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    Author(s): J.G. Bartlett; D.M. Mageean; R.J. O'Connor
    Date: 2000
    Source: Population and Environment: A Journal of Interdisciplinary Studies Volume 21, Number 5
    Publication Series: Miscellaneous Publication
    PDF: View PDF  (1.7 MB)

    Description

    Spatially extensive analysis of satellite, climate, and census data reveals human-environment interactions of regional or continental concern in the United States. A grid-based principal components analysis of Bureau of Census variables revealed two independent demographic phenomena, a-settlement reflecting traditional human settlement patterns and p-settlement describing relative population growth correlated with recent construction in non-agricultural areas, notably in coastal, desert, and "recreational" counties and around expanding metropolitan areas. Regression tree analysis showed that p-settlement was differentially associated with five distinct combinations of seasonality, summer heat or cool, intensity of agriculture, and extent of "barren" land. Beta-settlement was greatest in coastal and desert areas, and coincided with national concentrations of threatened and endangered species.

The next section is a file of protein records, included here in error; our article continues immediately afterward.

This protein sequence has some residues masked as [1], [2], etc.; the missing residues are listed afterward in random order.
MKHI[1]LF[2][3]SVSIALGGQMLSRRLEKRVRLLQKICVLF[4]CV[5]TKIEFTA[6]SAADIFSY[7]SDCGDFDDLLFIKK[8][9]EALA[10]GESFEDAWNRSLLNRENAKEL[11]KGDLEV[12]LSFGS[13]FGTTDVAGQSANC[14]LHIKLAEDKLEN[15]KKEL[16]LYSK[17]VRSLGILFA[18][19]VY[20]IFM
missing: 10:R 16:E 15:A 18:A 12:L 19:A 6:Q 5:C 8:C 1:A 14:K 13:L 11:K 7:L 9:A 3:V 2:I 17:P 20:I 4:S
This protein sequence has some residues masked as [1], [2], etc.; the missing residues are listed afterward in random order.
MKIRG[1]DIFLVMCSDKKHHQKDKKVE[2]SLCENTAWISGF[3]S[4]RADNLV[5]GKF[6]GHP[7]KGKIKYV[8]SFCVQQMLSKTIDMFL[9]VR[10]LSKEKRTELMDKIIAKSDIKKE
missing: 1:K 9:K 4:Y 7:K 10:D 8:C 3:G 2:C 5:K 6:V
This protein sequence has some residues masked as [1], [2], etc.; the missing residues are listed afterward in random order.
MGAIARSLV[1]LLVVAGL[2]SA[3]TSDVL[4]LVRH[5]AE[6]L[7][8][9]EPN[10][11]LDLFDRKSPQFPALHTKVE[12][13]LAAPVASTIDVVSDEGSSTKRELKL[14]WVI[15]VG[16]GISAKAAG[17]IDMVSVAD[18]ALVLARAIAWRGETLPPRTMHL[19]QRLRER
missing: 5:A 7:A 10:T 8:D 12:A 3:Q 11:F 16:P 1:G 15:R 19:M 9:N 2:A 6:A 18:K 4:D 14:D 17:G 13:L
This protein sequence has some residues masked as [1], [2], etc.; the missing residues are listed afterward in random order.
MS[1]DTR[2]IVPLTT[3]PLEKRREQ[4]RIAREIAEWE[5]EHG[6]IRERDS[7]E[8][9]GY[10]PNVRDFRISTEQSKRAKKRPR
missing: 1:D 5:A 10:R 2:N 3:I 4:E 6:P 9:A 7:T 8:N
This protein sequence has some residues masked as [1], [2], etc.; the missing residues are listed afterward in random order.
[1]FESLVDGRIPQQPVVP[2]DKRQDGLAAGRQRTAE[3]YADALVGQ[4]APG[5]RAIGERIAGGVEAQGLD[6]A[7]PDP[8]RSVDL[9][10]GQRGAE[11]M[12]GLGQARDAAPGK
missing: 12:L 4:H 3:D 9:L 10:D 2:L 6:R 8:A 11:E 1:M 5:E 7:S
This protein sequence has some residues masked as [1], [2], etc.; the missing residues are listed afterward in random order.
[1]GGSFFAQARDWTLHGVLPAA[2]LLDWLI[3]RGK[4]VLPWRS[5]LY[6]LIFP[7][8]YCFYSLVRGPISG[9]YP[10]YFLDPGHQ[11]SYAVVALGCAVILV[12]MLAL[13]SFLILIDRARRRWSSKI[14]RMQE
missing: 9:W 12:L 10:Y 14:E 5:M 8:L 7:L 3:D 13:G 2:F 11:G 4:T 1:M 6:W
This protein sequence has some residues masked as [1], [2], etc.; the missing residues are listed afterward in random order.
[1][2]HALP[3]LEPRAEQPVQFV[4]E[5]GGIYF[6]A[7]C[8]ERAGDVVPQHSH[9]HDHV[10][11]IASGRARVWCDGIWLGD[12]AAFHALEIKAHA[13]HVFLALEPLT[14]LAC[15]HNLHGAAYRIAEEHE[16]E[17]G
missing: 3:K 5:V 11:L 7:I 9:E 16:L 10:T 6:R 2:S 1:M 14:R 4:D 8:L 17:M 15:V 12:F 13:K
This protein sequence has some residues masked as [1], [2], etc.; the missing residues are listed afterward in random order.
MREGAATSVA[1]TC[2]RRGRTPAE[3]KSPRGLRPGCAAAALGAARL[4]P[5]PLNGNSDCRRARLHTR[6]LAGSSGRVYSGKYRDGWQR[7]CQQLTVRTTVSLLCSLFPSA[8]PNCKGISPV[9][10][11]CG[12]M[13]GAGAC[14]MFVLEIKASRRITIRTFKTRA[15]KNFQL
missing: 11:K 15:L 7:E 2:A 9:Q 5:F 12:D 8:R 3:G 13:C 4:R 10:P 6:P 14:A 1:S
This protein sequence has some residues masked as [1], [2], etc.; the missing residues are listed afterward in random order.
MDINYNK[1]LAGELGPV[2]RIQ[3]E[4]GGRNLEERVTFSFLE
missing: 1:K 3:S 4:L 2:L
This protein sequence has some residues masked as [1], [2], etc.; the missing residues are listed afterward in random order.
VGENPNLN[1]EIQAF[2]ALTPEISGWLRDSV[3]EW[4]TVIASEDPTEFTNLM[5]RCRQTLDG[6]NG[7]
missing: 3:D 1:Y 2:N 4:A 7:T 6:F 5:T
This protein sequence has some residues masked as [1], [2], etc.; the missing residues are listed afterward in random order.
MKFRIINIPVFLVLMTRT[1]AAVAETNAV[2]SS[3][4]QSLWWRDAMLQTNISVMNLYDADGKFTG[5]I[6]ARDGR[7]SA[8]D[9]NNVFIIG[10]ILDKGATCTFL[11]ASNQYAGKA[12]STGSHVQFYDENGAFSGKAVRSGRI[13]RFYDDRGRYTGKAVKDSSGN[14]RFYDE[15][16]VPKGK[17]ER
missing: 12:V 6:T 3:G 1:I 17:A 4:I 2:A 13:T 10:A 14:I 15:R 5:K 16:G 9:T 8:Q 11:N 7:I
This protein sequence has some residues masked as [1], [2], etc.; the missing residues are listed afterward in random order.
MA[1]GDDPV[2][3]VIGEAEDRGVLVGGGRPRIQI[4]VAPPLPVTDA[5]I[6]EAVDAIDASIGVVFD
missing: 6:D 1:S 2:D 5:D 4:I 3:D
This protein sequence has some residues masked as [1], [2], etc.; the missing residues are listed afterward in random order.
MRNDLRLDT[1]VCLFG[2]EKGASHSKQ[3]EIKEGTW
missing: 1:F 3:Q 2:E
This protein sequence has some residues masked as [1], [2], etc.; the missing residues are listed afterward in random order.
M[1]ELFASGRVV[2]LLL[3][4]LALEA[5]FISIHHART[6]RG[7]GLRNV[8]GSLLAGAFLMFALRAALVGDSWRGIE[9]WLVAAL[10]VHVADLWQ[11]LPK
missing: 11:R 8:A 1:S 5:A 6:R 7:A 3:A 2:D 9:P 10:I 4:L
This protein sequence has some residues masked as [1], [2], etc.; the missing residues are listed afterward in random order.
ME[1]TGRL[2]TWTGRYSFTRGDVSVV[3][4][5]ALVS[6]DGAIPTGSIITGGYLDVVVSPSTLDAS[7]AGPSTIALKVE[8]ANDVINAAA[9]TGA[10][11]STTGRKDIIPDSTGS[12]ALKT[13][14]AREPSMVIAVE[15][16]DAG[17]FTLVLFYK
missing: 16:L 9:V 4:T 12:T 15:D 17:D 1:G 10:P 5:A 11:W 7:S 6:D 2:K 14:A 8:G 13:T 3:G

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    Citation

    Bartlett, J.G.; Mageean, D.M.; O''Connor, R.J. 2000. Residential expansion as a continental threat to U.S. coastal ecosystems. Population and Environment: A Journal of Interdisciplinary Studies Volume 21, Number 5

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